Karl McCartney, Lincoln’s Tory MP, has hinted that he supports raising the cap on tuition fees.
In an interview with The Linc, McCartney was asked whether in light of Nick Clegg, deputy prime minister, saying a cap would remain on tuition fees, if he would support raising fees.
He said: “I’m pleased there will be one, however, let’s take it in the round… and say that we all know university funding and students’ personal financing has to change, unfortunately. That’s because of the economic situation we’re in, but also the huge increase in student numbers – which is a good thing – but it’s also something that can’t be unfunded. You have to look at the totality of the cost and say who pays for that.”
When pressed on whether he’d support increasing the fees cap, he said: “With higher fees has to come a better teaching experience for anybody who’s actually paying… that’s making sure you get value for money.”
The Browne review allows severe cuts to funding of arts degrees, which comprise most of the University of Lincoln’s course portfolio. If the government accepts these parts of the review, the university may face heavy cuts — meaning cutting courses.
Asked of his stance on cuts to arts degrees, McCartney said: “Various courses are going to come under pressure because they’re going to have to be seen to be, not just as value for money, but because their’s going to be a cross-benefit analysis for every course, I think.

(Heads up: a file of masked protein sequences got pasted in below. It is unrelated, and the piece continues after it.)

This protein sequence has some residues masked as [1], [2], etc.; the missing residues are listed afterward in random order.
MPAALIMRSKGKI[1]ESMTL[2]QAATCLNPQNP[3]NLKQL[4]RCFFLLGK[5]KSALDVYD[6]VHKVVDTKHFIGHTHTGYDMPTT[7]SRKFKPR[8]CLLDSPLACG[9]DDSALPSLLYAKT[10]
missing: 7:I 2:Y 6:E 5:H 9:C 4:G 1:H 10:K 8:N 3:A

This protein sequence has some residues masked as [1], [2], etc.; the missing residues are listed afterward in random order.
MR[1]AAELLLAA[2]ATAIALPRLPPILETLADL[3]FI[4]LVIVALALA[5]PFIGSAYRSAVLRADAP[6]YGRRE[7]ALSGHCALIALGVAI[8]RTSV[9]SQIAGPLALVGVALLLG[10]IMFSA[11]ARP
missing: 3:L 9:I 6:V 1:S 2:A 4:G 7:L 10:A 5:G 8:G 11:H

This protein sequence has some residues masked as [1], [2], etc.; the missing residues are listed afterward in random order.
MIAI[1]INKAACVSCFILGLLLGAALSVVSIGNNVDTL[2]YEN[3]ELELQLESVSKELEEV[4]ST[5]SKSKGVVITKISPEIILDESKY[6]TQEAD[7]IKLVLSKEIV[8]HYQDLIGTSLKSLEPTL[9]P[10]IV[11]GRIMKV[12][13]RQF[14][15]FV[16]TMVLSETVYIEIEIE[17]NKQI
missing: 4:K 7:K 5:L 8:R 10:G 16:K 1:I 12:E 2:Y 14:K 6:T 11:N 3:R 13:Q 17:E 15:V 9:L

“If it’s a good course, being taught by good lecturers, leading to a good degree then I don’t think they have anything to worry about.”
He added that he’d been in conversation with the university’s management and that they “understand it’s going to be a difficult operating time” but that “they have every confidence the university will carry on, as it has done since its inception, going from strength to strength”.
Students have been lobbying McCartney “a bit” and he has been in contact with Chris Charnley, president of Lincoln Students’ Union.
“I’ve had other students who have emailed me, tweeted to me, called me up on the phone, and some letters… I’ve had more correspondence on the BBC being cut… [but] it’s up there in the top ten things I’ve been lobbied about since being elected in May,” he said.
Given the nature of student populations, most of those currently studying in Lincoln are unlikely to be his constituents at the next general election. However, McCartney said there is a “distinct possibility” of the coalition failing and so a general election may come sooner than we expect.
“They [Lincoln students] are a transient population, but at the same time it’s 10,000 people… They are very important to me, not just on student finance and university funding, but on a whole range of issues. The fact is, as I say, there are 10,000 student constituents of mine who I’m lucky enough to have, and they make up a large population of Lincoln and the electorate.
“Some of my best campaginers were students.”
He also acknowledges that many students and young people in his constituency are in schools, colleges, and sixth forms, so will also be looking to him.Tweet